Key gaps in Ireland’s biodiversity knowledge

Part of the State of Knowledge initiative in 2010 involved identification of key knowledge gaps that could be filled by 2020, to coincide with the next major international biodiversity target.

These were published in Ireland’s Biodiversity in 2010: Knowledge Gaps [download 2 MB].

General issues

An issue central to filling knowledge gaps of many aspects of biodiversity is capacity building. Research and surveying tend to deal with conspicuous biological groups which are accessible to the majority of recorders. The greatest body of biological diversity, however, occurs within the biological groups of the smaller, less conspicuous organisms for which there is only patchy knowledge. For these groups, the challenge lies in developing the expertise to identify and describe the organisms that occur in Ireland.

Another issue common to many aspects of biodiversity is the need for an Integrated Land Information Management System, linking biodiversity data with environmental and land use information. Such an integrated system could enhance the value of individual datasets by providing important contextual information and provide enormous added value.

There is a need for additional national monitoring programmes, and where possible these should build upon existing national programmes and should be designed to delivery multiple outputs to achieve greatest efficiencies.

Habitats and vegetation

Needs here relate to developing new national frameworks to deliver significant benefits for land use, conservation and strategic planning, and lead to greater efficiencies in the long term. These national frameworks include the development of a National Habitat Map, Vegetation Classification System, and landscape spatial data infrastructure.

Invertebrates

A great deal has been done to describe Ireland’s invertebrates, but a large body of work still remains for some of the more complicated groups. Capacity building to deal with these groups is required, but there is established expertise within the country which should be utilised to fill some key gaps in the short term.

Marine

A huge body of work remains to document Ireland’s marine biodiversity resource. It will be challenging to make inroads in this within the next 10 years unless significant resources are dedicated to it. There are however, some immediate opportunities for improving our knowledge by availing of existing expertise – these opportunities should be used.

Mammals, freshwater fish & birds

Knowledge of these groups has increased significantly over the last few decades. Knowledge of the composition and distribution is fairly well known, and future requirements relate more to tracking change and gaining a better understanding of ecosystem function to inform management. The maintenance and support of the citizen science network is an issue.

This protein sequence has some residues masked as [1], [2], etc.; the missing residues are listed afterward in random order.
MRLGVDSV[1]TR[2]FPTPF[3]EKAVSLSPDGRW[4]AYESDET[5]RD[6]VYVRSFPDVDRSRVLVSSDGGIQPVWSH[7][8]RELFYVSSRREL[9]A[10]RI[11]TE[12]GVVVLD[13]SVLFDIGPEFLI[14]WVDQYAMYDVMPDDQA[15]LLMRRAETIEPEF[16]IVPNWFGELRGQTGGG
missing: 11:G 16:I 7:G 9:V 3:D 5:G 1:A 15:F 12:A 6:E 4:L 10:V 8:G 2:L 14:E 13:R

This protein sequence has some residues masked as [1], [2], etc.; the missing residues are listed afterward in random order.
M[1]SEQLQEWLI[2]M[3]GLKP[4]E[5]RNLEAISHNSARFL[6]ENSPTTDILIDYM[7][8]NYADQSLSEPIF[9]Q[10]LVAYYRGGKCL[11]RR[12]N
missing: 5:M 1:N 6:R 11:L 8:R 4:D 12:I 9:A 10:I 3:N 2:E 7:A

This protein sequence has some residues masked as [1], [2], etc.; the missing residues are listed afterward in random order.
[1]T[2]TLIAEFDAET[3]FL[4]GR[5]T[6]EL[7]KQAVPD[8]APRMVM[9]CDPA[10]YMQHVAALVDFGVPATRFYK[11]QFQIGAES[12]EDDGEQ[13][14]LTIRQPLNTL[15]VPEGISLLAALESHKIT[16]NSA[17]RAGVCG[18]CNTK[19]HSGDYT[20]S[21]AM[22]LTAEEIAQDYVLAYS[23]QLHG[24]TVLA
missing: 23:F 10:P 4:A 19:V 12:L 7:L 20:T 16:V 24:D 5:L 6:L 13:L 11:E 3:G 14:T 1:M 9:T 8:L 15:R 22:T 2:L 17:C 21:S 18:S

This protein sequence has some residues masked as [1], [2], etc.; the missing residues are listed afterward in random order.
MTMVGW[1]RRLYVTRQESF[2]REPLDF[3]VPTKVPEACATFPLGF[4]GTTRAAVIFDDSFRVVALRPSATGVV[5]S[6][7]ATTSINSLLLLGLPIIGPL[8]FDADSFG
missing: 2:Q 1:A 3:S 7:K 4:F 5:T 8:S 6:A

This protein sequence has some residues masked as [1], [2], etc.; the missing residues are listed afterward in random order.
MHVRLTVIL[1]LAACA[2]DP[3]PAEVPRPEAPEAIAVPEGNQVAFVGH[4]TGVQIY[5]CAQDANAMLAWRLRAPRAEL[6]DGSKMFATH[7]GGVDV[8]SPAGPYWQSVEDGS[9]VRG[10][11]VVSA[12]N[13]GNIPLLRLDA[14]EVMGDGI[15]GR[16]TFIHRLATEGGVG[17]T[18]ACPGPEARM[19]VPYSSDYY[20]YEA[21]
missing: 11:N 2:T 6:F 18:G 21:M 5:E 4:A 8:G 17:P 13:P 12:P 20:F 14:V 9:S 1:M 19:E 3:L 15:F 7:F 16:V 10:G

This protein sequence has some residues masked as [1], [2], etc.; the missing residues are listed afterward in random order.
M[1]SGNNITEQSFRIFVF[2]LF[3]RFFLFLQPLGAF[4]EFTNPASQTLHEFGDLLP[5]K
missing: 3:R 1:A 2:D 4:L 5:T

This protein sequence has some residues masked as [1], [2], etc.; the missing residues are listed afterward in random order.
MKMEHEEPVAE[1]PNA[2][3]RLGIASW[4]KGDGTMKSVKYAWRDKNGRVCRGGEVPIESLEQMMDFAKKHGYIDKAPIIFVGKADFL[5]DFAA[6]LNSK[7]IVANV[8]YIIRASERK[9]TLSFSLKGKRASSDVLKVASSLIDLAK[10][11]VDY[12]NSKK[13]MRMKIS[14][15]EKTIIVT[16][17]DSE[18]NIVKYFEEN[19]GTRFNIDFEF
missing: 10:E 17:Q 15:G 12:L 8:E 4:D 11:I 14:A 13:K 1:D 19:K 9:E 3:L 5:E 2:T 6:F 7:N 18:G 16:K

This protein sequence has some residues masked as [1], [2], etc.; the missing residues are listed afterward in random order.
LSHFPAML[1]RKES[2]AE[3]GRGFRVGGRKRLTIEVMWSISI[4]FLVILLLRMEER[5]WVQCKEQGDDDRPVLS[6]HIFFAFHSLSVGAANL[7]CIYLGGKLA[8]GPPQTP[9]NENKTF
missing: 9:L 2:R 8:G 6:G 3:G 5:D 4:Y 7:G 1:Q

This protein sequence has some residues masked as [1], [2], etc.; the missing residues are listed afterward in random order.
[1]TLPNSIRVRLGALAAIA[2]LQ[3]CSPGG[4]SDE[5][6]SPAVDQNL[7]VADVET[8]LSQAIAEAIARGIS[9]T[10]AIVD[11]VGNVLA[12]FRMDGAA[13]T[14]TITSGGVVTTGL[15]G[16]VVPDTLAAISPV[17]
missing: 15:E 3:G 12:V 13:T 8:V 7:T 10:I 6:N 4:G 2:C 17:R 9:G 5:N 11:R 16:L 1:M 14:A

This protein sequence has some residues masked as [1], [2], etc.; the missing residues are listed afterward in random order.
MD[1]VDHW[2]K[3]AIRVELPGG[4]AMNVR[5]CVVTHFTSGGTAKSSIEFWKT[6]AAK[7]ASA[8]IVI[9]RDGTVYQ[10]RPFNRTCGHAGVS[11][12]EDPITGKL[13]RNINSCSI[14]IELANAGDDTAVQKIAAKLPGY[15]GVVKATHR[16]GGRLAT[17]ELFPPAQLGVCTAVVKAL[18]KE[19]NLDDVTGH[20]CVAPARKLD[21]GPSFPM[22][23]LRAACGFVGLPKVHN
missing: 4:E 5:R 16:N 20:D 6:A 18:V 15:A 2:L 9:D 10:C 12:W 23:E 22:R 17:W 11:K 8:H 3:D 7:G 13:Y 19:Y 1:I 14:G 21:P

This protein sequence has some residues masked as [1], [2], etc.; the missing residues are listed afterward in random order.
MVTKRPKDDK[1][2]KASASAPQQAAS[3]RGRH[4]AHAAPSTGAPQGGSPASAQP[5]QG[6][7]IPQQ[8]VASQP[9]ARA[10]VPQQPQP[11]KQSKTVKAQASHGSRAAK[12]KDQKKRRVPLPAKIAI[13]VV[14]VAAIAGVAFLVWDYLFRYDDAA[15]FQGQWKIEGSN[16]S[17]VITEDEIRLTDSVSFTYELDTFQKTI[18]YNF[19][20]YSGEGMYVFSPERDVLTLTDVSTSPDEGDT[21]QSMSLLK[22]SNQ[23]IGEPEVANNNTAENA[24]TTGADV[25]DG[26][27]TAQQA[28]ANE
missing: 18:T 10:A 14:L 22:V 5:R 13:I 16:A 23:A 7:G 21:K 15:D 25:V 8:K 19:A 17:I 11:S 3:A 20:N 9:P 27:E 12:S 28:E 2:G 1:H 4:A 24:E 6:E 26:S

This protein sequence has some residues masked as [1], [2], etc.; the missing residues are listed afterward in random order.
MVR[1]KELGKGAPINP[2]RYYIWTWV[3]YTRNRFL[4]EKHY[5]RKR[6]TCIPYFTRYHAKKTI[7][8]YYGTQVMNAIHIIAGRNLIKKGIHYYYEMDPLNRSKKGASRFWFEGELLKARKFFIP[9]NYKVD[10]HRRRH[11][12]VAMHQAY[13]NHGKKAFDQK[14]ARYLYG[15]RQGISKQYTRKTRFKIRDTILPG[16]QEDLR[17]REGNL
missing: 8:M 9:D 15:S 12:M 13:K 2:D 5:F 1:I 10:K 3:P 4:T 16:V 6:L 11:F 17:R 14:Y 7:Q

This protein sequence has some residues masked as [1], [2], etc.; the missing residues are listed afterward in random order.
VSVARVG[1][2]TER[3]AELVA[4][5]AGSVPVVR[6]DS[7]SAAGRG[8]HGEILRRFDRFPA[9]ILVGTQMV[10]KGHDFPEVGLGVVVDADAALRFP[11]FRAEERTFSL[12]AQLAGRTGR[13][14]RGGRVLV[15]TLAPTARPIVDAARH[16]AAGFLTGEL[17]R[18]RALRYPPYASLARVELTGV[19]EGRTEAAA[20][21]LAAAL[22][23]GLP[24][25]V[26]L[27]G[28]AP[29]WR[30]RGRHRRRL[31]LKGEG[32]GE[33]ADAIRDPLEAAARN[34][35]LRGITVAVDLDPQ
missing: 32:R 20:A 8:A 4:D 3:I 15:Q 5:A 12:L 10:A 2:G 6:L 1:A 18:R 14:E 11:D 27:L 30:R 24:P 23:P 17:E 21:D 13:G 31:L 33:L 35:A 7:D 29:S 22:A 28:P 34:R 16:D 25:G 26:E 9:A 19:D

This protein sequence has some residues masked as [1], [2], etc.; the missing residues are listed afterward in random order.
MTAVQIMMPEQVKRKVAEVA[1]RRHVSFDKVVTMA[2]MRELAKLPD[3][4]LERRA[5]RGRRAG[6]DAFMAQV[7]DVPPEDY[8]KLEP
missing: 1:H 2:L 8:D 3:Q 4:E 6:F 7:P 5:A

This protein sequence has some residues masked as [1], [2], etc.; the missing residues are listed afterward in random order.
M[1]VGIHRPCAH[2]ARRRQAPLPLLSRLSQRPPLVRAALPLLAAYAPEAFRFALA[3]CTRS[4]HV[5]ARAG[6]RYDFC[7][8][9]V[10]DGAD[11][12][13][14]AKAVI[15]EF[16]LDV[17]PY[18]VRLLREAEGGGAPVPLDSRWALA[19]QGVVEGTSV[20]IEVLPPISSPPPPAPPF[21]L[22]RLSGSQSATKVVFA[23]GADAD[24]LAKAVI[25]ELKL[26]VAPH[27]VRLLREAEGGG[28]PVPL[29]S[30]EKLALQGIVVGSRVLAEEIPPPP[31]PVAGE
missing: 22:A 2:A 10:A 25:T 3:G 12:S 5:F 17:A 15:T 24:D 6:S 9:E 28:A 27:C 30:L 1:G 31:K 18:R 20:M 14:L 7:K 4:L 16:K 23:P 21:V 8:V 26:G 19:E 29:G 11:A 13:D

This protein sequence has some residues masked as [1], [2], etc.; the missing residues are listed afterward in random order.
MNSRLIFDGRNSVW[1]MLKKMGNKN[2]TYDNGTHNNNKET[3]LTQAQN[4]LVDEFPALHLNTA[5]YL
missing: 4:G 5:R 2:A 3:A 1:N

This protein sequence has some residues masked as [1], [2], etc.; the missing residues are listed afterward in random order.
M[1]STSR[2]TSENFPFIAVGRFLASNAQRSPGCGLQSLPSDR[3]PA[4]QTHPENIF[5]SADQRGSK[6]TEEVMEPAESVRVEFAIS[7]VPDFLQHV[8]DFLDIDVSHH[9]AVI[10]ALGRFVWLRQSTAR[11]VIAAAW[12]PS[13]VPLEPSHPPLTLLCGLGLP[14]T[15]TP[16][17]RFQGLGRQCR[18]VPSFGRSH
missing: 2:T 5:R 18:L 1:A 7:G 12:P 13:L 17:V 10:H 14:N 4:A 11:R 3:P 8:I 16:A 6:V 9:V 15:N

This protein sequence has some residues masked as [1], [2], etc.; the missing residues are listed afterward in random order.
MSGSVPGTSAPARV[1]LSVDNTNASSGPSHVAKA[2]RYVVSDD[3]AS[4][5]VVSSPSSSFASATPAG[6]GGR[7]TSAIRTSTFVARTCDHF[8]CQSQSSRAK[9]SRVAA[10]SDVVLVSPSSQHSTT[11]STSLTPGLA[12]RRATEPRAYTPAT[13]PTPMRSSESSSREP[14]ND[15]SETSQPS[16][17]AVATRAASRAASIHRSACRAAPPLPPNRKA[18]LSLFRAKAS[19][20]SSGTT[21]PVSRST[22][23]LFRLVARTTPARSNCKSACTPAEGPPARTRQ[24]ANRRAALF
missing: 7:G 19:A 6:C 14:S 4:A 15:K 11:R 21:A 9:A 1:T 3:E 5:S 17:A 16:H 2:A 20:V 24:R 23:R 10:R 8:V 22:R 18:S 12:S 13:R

Plants

Knowledge of plants is patchy. Vascular plants are well studied; however, systems for tracking change are needed. Knowledge of lichens is improving, but little is known about other fungi. The ability to make significant progresson expanding the knowledge base of a perceived difficult group through targeted funding and action is clearly demonstrated by bryophytes. We have recently moved from a position of poor bryophyte knowledge to having a comprehensive database of records and a national conservation assessment.

 

Specific gaps identified were:

1. Managing Irish biodiversity data efficiently

National Biodiversity Infrastructure requirements:

  • National Habitat Map
  • National Vegetation Classification System
  • Integrated Land Information Management System
  • Maintain and expand taxonomic capacity

2. Tracking important changes in Irish biodiversity

National Monitoring programmes that need to be established:

  • Soil Biodiversity Monitoring Programme
  • Vascular Plant Monitoring

3. Improving knowledge of Irish biodiversity

(a) National checklists that need to be published:

  • Fungi
  • Diatoms
  • Hemiptera (bugs)
  • Crustaceans
  • Sponges
  • Elasmobranchs
  • Marine fish

(b) Basic surveys that need to be carried out:

  • Fens
  • Freshwater habitats
  • Vegetation of open habitats
  • General marine (50 – 1,000m)
  • Historic demesnes
  • Freshwater algae
  • Soil fauna
  • True bugs
  • Fungi
  • Freshwater crustaceans

(c) National databases that need to be developed:

  • Fungi
  • Stoneflies
  • Grasshoppers
  • Saproxylic beetles
  • Beetles (Ground beetles, chrysomelids, staphylinids)
  • Diatoms
  • True bugs
  • Earwigs
  • Elasmobranchs
  • Crustaceans

4. Improving knowledge of the state of Irish biodiversity

Red Lists that need to be completed:

  • Vascular plants
  • Lichens
  • Hoverflies
  • Mayflies
  • Saproxylic beetles
  • Freshwater crustceans
  • Stoneflies
  • Ladybirds
  • Macromoths
  • Ground beetles
  • Seaweeds
  • Marine molluscs
  • Elasmobranchs
  • Grasshoppers
  • Dragonflies